So what rez is what mega pixel or am I looking at this wrong?
Image resolution is what is captured by the sensor. For example, a 4 megapixel camera captures an image that is usually around 1700 pixels by 2300 pixels. You may (and hopefully do) resize that image to something smaller before sharing it with people on the web. That process is somewhat independent of the capture resolution.

Image resolution is mostly relevant to printing. Take the pixel measurements and divide by 300 (as in a 300dpi printer resolution) and you'll get the size in inches of the photo that can be printed without resizing the image. If you want to print a larger image, the image will need to be resized and that resizing process may introduce undesirable artifacts in the image.

Additionally, greater resolution gives you greater flexibility when it comes to cropping an image. For example, if I want to crop an image to print at 8x10, then I am going to be discarding no less than a 728x2848 chunk of my image (~17% of the pixel count: (4288px - ((2848px/8 inches)*10 inches)) * 2848px), and maybe more. The more pixels I have in the capture, the more that are left after cropping.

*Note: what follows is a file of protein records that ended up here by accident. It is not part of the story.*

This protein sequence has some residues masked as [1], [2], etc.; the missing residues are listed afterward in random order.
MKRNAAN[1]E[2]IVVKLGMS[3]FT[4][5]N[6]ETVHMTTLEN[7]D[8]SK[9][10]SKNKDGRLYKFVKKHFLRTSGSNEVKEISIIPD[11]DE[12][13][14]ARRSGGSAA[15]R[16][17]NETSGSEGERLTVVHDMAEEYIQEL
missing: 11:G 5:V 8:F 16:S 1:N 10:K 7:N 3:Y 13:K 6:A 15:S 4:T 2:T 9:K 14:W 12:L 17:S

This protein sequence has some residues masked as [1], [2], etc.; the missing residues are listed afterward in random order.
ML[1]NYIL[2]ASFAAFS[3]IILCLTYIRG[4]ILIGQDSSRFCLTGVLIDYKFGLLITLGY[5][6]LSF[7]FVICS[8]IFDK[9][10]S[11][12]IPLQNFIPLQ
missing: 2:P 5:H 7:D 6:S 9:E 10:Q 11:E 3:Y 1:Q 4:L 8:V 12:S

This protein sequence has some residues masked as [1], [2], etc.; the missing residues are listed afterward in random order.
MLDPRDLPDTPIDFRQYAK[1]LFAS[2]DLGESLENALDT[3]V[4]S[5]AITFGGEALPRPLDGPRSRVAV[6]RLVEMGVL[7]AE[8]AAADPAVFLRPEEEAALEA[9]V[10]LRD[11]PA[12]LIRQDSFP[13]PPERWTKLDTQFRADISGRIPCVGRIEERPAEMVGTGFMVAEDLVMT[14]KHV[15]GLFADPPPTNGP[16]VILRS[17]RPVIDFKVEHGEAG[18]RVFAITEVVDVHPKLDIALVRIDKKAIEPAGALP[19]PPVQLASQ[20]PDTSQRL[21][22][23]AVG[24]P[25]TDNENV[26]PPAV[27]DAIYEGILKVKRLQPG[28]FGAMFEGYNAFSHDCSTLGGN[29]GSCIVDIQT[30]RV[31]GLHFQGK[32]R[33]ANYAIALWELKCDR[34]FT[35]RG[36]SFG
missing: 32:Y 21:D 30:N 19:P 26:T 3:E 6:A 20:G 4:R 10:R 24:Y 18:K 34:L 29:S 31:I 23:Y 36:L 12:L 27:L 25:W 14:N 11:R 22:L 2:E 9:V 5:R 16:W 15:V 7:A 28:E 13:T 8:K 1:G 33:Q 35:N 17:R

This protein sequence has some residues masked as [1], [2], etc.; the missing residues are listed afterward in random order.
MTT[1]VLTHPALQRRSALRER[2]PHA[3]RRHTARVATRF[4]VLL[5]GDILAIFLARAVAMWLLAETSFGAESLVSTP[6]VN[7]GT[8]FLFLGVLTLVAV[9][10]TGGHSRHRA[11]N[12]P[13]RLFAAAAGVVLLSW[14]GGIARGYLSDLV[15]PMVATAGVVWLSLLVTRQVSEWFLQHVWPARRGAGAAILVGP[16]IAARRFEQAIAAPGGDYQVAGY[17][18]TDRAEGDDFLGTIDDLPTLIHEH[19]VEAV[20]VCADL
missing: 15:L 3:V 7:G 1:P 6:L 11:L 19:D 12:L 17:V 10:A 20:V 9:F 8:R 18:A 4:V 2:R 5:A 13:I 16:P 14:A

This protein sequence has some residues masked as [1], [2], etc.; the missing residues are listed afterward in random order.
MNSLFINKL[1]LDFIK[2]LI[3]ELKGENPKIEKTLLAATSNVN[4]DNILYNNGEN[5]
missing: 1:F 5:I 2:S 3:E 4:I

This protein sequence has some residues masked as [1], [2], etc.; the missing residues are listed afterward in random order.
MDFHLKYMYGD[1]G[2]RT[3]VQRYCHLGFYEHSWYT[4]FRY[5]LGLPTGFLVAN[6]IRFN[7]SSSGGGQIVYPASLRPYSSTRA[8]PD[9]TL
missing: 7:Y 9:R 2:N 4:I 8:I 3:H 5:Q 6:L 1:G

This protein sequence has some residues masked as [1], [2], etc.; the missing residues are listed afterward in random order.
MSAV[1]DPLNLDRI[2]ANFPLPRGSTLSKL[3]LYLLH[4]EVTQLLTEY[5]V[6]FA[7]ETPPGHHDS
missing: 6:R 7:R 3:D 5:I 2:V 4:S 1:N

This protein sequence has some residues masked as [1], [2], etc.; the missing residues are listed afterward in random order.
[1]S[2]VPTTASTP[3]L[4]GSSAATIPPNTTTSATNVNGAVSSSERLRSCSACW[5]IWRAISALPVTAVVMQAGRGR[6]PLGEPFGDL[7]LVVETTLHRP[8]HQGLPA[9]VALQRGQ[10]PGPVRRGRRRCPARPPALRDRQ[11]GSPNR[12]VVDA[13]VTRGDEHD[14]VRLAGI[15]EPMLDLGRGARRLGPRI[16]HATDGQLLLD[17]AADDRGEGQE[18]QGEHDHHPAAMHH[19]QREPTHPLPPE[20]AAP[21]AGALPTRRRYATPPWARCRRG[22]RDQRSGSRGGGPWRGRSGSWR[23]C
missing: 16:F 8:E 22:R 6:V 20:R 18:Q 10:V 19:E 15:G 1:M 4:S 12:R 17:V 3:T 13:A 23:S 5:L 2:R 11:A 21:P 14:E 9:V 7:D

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Thanks :)
 

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How much is to much?
It's a simple question with a complex answer. Here's a longer answer... :)

In addition to what Cliff said, the megapixel count does not even necessarily mean there is more picture information. Sensor size and sensitivity are probably more important. A pocket sized camera has a small sensor, which means only a physically small chunk of light is available from which to extract a picture. A digital SLR has a larger sensor, which usually means a better picture cause there's more light and more sensor, and that's why this full-framed sensor on the D3 is interesting.